(6) Distilling the thinking: Stimulating and stirring up the team thinking to probe at a deeper level as they synthesize the external inputs helps drill down to the real challenges and issues. Like stirring up a cocktail and letting it sit before that first sip, the teams engaged in this phase need an incubation period during which healthy team dynamics are established. The resulting product response to the market needs will be the bridge that connects the user goals with the business goals while strengthening the ties all around.
(7) Product development Biome: A facilitator with little or no authority but with lots of responsibility, may do well by focusing on creating and nurturing teams to have a strong product culture. Once the team dynamics are established, such a team is invaluable to any organization and can sustain the momentum. It is very much like the biome in a healthy human’s gut that can assimilate external inputs comfortably with optimal outcomes for the body. This is a non-threatening ecosystem where the team members freely learn, teach, coach and influence each other while their collective wisdom is efficiently tapped forming the basis and foundation for creating successful products and services.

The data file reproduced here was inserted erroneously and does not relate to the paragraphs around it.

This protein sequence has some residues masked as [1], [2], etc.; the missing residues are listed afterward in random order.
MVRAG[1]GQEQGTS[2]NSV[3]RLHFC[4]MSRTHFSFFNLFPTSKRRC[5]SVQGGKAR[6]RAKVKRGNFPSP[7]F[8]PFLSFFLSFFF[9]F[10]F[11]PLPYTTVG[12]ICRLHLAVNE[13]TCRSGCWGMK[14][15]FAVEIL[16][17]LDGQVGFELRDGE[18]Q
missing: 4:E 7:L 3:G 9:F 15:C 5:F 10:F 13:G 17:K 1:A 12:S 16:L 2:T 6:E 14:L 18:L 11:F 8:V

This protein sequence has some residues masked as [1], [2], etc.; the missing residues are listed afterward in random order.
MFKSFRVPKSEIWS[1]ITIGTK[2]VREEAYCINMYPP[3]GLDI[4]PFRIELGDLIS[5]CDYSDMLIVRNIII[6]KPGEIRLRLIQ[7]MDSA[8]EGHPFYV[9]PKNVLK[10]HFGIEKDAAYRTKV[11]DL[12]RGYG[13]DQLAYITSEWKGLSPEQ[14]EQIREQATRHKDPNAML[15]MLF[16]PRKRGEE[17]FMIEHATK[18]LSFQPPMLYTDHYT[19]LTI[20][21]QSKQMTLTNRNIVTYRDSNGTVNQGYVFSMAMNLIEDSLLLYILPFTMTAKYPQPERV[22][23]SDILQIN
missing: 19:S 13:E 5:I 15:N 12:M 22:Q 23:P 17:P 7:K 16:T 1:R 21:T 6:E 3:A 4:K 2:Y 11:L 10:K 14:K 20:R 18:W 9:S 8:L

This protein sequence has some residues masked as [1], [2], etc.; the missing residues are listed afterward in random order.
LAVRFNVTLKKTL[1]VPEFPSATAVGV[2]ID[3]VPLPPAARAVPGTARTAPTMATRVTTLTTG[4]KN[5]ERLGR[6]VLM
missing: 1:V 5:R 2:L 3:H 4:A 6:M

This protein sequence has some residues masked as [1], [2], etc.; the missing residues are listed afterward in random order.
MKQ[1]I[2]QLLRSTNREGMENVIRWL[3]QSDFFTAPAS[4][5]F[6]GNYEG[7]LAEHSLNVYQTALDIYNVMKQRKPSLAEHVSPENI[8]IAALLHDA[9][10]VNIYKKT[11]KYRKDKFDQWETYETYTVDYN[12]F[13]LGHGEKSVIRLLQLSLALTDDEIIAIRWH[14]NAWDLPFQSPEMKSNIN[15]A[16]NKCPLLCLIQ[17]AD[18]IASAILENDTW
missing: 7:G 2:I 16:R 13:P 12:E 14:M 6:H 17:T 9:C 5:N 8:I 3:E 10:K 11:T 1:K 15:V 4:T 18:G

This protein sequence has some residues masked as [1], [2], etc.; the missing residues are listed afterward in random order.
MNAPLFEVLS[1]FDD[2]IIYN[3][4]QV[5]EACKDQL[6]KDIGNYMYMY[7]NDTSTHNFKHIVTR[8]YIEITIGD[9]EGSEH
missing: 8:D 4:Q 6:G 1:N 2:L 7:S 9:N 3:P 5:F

(8) Establishing mature team dynamics: Team members are encouraged to think freely – both within and outside their official roles and formal titles. Quite frequently as an outcome of this the best engineering ideas originated in marketing and vice versa. Dissent, candid discussion, lots of arguments and disagreements by empowered team-members usually preceded a state of consensus and agreement. Self-development is naturally built into these sessions. Team members evolve in real-time during the discussions, as they cross train and cross learn and develop new perspectives and gain an appreciation and understanding of areas unrelated to their immediate responsibilities. This builds resilient teams.
(9) Expected outcomes: The most diverse of groups may converge in their thinking, and develop deeper respect for each other. Team work may be noticeably higher. Such empowered, self-directed and self-regulating teams may need very minimal external direction. The team members feeling valued may become cohesive, passionate, enrolled and engaged. Once their innovative spirit is unleashed, they become more adaptive and flexible. For Managers, time freed up from not having to manage the teams could be used to review edge cases, identify risks, develop mitigation responses and focus on business development, marketing and strategy. Most important outcome of all, exceptional products grow and strengthen the product portfolio.